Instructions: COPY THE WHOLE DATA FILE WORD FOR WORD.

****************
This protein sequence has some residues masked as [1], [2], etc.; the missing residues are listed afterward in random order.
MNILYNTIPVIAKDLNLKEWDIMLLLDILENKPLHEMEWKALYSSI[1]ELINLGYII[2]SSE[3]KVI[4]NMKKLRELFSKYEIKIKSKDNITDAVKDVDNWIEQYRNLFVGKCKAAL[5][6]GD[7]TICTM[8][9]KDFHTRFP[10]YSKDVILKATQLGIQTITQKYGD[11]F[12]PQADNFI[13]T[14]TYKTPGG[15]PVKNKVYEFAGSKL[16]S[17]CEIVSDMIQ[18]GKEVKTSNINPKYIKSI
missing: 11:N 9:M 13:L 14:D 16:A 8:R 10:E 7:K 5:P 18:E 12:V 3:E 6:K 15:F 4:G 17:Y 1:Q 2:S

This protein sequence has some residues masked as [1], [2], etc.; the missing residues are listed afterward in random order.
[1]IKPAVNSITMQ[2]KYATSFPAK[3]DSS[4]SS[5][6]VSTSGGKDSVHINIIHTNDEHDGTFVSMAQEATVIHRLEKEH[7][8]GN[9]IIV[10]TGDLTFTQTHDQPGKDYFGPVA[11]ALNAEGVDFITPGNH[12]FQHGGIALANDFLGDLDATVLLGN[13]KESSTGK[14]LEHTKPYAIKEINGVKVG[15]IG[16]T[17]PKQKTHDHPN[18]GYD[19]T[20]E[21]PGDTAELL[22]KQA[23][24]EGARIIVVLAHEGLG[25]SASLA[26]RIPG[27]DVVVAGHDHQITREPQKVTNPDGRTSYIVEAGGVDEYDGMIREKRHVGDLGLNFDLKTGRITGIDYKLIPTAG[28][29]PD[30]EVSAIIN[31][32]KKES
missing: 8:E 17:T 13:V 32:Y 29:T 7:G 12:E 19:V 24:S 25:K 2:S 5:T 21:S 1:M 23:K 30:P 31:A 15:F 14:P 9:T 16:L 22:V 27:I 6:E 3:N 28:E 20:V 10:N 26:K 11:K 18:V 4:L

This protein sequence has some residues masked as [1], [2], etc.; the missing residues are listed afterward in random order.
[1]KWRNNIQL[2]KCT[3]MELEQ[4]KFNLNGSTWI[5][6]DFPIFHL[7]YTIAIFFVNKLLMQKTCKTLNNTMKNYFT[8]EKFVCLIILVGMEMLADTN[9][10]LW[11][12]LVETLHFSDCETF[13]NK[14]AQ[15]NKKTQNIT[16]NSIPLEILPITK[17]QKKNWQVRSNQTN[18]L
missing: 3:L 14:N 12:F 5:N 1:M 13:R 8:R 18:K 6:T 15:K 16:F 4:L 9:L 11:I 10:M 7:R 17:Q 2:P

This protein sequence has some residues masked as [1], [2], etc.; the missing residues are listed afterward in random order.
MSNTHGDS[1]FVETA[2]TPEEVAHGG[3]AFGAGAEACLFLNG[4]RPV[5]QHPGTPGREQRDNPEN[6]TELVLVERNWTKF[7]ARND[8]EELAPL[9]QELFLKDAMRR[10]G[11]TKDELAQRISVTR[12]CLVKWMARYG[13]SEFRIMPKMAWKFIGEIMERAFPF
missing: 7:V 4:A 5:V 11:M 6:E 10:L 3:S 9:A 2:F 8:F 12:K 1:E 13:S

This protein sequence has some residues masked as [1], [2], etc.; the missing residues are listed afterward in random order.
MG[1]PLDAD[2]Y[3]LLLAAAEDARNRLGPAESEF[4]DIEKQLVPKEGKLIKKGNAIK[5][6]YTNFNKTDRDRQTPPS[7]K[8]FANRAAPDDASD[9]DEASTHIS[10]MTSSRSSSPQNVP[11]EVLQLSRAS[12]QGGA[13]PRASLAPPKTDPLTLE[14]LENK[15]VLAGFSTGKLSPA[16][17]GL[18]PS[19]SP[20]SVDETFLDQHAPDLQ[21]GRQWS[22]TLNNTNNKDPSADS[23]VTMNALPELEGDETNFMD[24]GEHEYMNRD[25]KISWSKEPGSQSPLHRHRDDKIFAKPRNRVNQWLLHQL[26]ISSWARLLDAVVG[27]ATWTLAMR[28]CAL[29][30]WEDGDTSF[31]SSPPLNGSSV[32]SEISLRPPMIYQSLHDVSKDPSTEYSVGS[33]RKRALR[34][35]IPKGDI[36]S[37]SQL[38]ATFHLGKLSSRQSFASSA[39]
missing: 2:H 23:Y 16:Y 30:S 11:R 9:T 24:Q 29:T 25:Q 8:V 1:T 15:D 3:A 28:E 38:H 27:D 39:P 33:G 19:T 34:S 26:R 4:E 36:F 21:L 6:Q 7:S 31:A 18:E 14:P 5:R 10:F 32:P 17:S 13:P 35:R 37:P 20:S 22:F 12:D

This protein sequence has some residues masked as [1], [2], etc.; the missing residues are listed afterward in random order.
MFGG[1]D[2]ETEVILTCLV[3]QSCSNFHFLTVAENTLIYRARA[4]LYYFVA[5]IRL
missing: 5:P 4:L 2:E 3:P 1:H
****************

This protein sequence has some residues masked as [1], [2], etc.; the missing residues are listed afterward in random order.
MNILYNTIPVIAKDLNLKEWDIMLLLDILENKPLHEMEWKALYSSI[1]ELINLGYII[2]SSE[3]KVI[4]NMKKLRELFSKYEIKIKSKDNITDAVKDVDNWIEQYRNLFVGKCKAAL[5][6]GD[7]TICTM[8][9]KDFHTRFP[10]YSKDVILKATQLGIQTITQKYGD[11]F[12]PQADNFI[13]T[14]TYKTPGG[15]PVKNKVYEFAGSKL[16]S[17]CEIVSDMIQ[18]GKEVKTSNINPKYIKSI
missing: 11:N 9:M 13:L 14:D 16:A 8:R 10:E 7:K 5:P 18:E 12:V 3:E 6:K 15:F 4:G 17:Y 1:Q 2:S

This protein sequence has some residues masked as [1], [2], etc.; the missing residues are listed afterward in random order.
[1]IKPAVNSITMQ[2]KYATSFPAK[3]DSS[4]SS[5][6]VSTSGGKDSVHINIIHTNDEHDGTFVSMAQEATVIHRLEKEH[7][8]GN[9]IIV[10]TGDLTFTQTHDQPGKDYFGPVA[11]ALNAEGVDFITPGNH[12]FQHGGIALANDFLGDLDATVLLGN[13]KESSTGK[14]LEHTKPYAIKEINGVKVG[15]IG[16]T[17]PKQKTHDHPN[18]GYD[19]T[20]E[21]PGDTAELL[22]KQA[23][24]EGARIIVVLAHEGLG[25]SASLA[26]RIPG[27]DVVVAGHDHQITREPQKVTNPDGRTSYIVEAGGVDEYDGMIREKRHVGDLGLNFDLKTGRITGIDYKLIPTAG[28][29]PD[30]EVSAIIN[31][32]KKES
missing: 8:E 17:T 13:V 32:Y 29:T 7:G 12:E 19:V 24:S 25:K 2:S 5:T 21:S 1:M 23:K 30:P 31:A 15:F 14:P 9:T 16:L 22:V 27:I 6:E 3:N 28:E 20:V 10:N 26:K 11:K 18:V 4:L

This protein sequence has some residues masked as [1], [2], etc.; the missing residues are listed afterward in random order.
[1]KWRNNIQL[2]KCT[3]MELEQ[4]KFNLNGSTWI[5][6]DFPIFHL[7]YTIAIFFVNKLLMQKTCKTLNNTMKNYFT[8]EKFVCLIILVGMEMLADTN[9][10]LW[11][12]LVETLHFSDCETF[13]NK[14]AQ[15]NKKTQNIT[16]NSIPLEILPITK[17]QKKNWQVRSNQTN[18]L
missing: 3:L 14:N 12:F 5:N 1:M 13:R 8:R 18:K 6:T 15:K 16:F 4:L 9:L 11:I 10:M 7:R 17:Q 2:P

This protein sequence has some residues masked as [1], [2], etc.; the missing residues are listed afterward in random order.
MSNTHGDS[1]FVETA[2]TPEEVAHGG[3]AFGAGAEACLFLNG[4]RPV[5]QHPGTPGREQRDNPEN[6]TELVLVERNWTKF[7]ARND[8]EELAPL[9]QELFLKDAMRR[10]G[11]TKDELAQRISVTR[12]CLVKWMARYG[13]SEFRIMPKMAWKFIGEIMERAFPF
missing: 7:V 4:A 5:V 11:M 6:E 10:L 3:S 9:A 2:F 8:F 12:K 1:E 13:S

This protein sequence has some residues masked as [1], [2], etc.; the missing residues are listed afterward in random order.
MG[1]PLDAD[2]Y[3]LLLAAAEDARNRLGPAESEF[4]DIEKQLVPKEGKLIKKGNAIK[5][6]YTNFNKTDRDRQTPPS[7]K[8]FANRAAPDDASD[9]DEASTHIS[10]MTSSRSSSPQNVP[11]EVLQLSRAS[12]QGGA[13]PRASLAPPKTDPLTLE[14]LENK[15]VLAGFSTGKLSPA[16][17]GL[18]PS[19]SP[20]SVDETFLDQHAPDLQ[21]GRQWS[22]TLNNTNNKDPSADS[23]VTMNALPELEGDETNFMD[24]GEHEYMNRD[25]KISWSKEPGSQSPLHRHRDDKIFAKPRNRVNQWLLHQL[26]ISSWARLLDAVVG[27]ATWTLAMR[28]CAL[29][30]WEDGDTSF[31]SSPPLNGSSV[32]SEISLRPPMIYQSLHDVSKDPSTEYSVGS[33]RKRALR[34][35]IPKGDI[36]S[37]SQL[38]ATFHLGKLSSRQSFASSA[39]
missing: 2:H 23:Y 16:Y 30:S 11:R 9:T 24:Q 29:T 25:Q 8:V 1:T 15:D 3:A 28:E 38:H 27:D 39:P 33:G 19:T 34:S 26:R 4:E 36:F 21:L 6:Q 7:S 31:A 18:E 14:P 5:R 10:F 32:P 17:S 13:P 35:R 37:P 20:S 22:F 12:D

This protein sequence has some residues masked as [1], [2], etc.; the missing residues are listed afterward in random order.
MFGG[1]D[2]ETEVILTCLV[3]QSCSNFHFLTVAENTLIYRARA[4]LYYFVA[5]IRL
missing: 5:P 4:L 2:E 3:P 1:H